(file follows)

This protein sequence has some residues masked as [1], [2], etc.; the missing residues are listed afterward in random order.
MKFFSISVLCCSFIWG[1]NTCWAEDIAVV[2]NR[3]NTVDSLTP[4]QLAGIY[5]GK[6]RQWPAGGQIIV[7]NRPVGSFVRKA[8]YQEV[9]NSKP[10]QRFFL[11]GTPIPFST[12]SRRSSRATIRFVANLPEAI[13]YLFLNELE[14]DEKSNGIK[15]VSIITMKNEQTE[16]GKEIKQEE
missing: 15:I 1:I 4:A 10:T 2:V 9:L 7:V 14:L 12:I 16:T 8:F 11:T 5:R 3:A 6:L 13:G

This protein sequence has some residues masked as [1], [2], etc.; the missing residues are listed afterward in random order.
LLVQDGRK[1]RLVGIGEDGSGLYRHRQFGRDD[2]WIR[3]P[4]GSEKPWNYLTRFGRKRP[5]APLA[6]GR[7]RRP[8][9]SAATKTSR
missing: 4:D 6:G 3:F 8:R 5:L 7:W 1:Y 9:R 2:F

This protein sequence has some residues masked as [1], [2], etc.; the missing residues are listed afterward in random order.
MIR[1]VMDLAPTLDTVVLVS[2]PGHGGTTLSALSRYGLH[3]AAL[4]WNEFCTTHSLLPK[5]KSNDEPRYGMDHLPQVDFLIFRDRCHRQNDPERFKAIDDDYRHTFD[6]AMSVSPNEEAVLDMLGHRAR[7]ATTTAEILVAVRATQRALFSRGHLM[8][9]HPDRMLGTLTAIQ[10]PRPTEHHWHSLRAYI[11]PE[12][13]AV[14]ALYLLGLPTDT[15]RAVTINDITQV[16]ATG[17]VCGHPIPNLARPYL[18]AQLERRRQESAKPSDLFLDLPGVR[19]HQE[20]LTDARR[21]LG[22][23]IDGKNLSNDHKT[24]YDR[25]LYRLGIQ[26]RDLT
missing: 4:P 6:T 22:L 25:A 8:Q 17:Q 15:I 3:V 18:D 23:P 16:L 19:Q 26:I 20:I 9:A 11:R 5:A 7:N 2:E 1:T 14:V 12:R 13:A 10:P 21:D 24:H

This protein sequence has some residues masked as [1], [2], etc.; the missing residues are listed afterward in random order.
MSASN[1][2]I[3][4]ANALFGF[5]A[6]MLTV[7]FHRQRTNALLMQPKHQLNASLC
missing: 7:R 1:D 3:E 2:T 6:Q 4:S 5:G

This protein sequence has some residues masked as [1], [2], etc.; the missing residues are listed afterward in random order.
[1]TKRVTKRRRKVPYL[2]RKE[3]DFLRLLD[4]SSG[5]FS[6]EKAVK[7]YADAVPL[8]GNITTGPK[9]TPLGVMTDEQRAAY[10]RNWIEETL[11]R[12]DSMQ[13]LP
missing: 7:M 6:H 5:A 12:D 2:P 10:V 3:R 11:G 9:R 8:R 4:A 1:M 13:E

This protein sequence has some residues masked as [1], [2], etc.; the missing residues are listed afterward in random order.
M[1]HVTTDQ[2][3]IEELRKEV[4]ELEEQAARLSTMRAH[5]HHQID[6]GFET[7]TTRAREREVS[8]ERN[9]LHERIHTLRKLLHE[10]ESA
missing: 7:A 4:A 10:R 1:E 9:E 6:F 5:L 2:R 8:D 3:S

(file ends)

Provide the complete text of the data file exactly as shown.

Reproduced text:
This protein sequence has some residues masked as [1], [2], etc.; the missing residues are listed afterward in random order.
MKFFSISVLCCSFIWG[1]NTCWAEDIAVV[2]NR[3]NTVDSLTP[4]QLAGIY[5]GK[6]RQWPAGGQIIV[7]NRPVGSFVRKA[8]YQEV[9]NSKP[10]QRFFL[11]GTPIPFST[12]SRRSSRATIRFVANLPEAI[13]YLFLNELE[14]DEKSNGIK[15]VSIITMKNEQTE[16]GKEIKQEE
missing: 15:I 1:I 4:A 10:T 2:V 9:L 7:V 14:L 12:I 16:T 8:F 11:T 5:R 3:A 6:L 13:G

This protein sequence has some residues masked as [1], [2], etc.; the missing residues are listed afterward in random order.
LLVQDGRK[1]RLVGIGEDGSGLYRHRQFGRDD[2]WIR[3]P[4]GSEKPWNYLTRFGRKRP[5]APLA[6]GR[7]RRP[8][9]SAATKTSR
missing: 4:D 6:G 3:F 8:R 5:L 7:W 1:Y 9:R 2:F

This protein sequence has some residues masked as [1], [2], etc.; the missing residues are listed afterward in random order.
MIR[1]VMDLAPTLDTVVLVS[2]PGHGGTTLSALSRYGLH[3]AAL[4]WNEFCTTHSLLPK[5]KSNDEPRYGMDHLPQVDFLIFRDRCHRQNDPERFKAIDDDYRHTFD[6]AMSVSPNEEAVLDMLGHRAR[7]ATTTAEILVAVRATQRALFSRGHLM[8][9]HPDRMLGTLTAIQ[10]PRPTEHHWHSLRAYI[11]PE[12][13]AV[14]ALYLLGLPTDT[15]RAVTINDITQV[16]ATG[17]VCGHPIPNLARPYL[18]AQLERRRQESAKPSDLFLDLPGVR[19]HQE[20]LTDARR[21]LG[22][23]IDGKNLSNDHKT[24]YDR[25]LYRLGIQ[26]RDLT
missing: 4:P 6:T 22:L 25:A 8:Q 17:Q 15:I 3:V 18:D 23:P 16:L 19:Q 26:I 20:I 9:A 11:R 5:A 7:N 2:E 1:T 14:V 12:R 13:A 10:P 21:D 24:H

This protein sequence has some residues masked as [1], [2], etc.; the missing residues are listed afterward in random order.
MSASN[1][2]I[3][4]ANALFGF[5]A[6]MLTV[7]FHRQRTNALLMQPKHQLNASLC
missing: 7:R 1:D 3:E 2:T 6:Q 4:S 5:G

This protein sequence has some residues masked as [1], [2], etc.; the missing residues are listed afterward in random order.
[1]TKRVTKRRRKVPYL[2]RKE[3]DFLRLLD[4]SSG[5]FS[6]EKAVK[7]YADAVPL[8]GNITTGPK[9]TPLGVMTDEQRAAY[10]RNWIEETL[11]R[12]DSMQ[13]LP
missing: 7:M 6:H 5:A 12:D 2:P 10:V 3:R 11:G 9:R 8:R 4:A 1:M 13:E

This protein sequence has some residues masked as [1], [2], etc.; the missing residues are listed afterward in random order.
M[1]HVTTDQ[2][3]IEELRKEV[4]ELEEQAARLSTMRAH[5]HHQID[6]GFET[7]TTRAREREVS[8]ERN[9]LHERIHTLRKLLHE[10]ESA
missing: 7:A 4:A 10:R 1:E 9:E 6:F 5:L 2:R 8:D 3:S